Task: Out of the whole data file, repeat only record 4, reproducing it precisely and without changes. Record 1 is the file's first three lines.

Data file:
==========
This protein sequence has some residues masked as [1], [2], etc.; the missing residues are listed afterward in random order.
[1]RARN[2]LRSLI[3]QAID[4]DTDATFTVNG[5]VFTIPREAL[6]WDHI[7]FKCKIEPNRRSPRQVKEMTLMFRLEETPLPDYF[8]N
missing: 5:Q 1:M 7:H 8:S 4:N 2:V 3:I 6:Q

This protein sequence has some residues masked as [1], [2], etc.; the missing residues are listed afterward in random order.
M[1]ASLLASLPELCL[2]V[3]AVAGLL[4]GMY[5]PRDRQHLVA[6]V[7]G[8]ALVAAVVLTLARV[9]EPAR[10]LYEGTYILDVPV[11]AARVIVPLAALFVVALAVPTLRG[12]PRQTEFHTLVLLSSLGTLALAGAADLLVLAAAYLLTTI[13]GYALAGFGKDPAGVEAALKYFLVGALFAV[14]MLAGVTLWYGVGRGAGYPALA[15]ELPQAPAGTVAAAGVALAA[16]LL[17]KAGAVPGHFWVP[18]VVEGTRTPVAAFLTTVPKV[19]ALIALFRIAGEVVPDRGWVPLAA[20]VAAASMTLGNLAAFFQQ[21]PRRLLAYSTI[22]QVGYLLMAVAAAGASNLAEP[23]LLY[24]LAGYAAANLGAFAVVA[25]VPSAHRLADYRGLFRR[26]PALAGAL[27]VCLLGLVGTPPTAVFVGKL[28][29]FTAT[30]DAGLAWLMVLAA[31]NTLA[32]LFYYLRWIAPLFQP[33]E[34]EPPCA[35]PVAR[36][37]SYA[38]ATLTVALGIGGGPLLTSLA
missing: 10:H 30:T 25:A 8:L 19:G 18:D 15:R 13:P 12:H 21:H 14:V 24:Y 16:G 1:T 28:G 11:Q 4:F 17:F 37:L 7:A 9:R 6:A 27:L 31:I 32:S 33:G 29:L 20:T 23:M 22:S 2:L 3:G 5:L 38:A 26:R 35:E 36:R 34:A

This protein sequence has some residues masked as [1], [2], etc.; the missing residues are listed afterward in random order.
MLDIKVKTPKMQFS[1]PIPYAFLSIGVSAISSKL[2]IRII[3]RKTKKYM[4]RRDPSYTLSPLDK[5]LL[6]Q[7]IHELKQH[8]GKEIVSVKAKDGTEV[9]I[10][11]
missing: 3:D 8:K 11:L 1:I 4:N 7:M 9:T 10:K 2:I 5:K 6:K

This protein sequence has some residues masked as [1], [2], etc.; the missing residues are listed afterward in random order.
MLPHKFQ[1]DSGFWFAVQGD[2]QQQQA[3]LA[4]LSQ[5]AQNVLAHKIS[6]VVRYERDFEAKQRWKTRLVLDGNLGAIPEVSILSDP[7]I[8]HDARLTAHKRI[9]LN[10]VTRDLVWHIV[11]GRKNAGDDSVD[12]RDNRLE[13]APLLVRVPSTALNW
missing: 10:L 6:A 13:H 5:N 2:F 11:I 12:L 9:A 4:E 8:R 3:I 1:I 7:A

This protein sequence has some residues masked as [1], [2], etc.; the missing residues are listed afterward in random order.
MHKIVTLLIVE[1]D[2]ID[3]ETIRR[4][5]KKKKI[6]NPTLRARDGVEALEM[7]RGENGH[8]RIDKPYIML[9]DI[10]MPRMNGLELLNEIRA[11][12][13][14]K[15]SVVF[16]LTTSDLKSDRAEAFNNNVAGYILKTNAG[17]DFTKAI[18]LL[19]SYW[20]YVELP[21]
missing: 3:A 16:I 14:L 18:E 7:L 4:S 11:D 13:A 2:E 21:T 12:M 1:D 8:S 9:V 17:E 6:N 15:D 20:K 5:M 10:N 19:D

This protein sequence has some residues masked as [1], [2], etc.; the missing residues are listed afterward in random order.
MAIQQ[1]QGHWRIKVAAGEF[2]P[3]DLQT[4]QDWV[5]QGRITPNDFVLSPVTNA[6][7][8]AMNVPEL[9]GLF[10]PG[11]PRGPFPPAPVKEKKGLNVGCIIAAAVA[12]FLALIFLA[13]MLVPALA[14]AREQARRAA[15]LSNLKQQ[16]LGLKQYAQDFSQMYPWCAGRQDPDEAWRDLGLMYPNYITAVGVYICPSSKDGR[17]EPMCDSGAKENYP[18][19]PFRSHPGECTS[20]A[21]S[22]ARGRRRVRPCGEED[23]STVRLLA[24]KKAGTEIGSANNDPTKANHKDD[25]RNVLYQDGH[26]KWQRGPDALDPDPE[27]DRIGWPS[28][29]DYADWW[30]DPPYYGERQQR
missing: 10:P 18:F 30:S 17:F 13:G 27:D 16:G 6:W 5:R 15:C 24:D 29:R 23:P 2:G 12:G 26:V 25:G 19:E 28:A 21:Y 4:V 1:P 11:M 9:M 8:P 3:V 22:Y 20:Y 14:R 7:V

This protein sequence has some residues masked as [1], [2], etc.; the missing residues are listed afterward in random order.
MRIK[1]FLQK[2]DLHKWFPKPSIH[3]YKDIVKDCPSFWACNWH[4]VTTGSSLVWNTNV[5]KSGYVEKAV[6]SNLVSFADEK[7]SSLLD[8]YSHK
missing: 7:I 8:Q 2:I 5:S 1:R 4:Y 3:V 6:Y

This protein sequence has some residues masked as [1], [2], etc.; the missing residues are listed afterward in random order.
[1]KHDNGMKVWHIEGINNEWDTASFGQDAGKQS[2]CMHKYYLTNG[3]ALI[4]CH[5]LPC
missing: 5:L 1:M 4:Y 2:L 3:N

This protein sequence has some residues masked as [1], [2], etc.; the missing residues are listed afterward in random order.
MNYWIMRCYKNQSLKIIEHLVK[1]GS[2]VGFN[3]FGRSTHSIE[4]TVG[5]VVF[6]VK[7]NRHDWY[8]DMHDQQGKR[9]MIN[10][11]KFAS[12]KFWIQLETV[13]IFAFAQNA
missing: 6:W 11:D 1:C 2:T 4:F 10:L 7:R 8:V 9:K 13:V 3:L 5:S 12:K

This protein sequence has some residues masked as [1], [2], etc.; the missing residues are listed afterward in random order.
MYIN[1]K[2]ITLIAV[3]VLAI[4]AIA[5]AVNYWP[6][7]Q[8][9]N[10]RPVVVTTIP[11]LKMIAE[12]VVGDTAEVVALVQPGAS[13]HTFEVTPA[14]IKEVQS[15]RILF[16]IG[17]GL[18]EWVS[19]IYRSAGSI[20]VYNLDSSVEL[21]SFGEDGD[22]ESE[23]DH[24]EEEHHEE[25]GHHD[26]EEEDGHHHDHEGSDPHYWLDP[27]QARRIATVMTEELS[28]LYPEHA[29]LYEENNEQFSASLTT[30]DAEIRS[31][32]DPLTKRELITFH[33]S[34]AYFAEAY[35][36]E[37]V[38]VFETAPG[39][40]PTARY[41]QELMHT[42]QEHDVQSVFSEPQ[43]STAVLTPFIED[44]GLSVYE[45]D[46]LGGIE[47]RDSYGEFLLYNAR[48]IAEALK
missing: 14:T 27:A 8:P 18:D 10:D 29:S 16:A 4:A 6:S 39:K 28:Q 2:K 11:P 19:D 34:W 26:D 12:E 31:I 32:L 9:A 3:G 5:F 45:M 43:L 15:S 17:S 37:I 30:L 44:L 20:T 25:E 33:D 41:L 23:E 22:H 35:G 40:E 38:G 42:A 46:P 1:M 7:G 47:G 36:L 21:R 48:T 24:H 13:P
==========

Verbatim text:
This protein sequence has some residues masked as [1], [2], etc.; the missing residues are listed afterward in random order.
MLPHKFQ[1]DSGFWFAVQGD[2]QQQQA[3]LA[4]LSQ[5]AQNVLAHKIS[6]VVRYERDFEAKQRWKTRLVLDGNLGAIPEVSILSDP[7]I[8]HDARLTAHKRI[9]LN[10]VTRDLVWHIV[11]GRKNAGDDSVD[12]RDNRLE[13]APLLVRVPSTALNW
missing: 10:L 6:A 13:H 5:N 2:F 11:I 12:L 9:A 4:E 8:R 3:I 1:I 7:A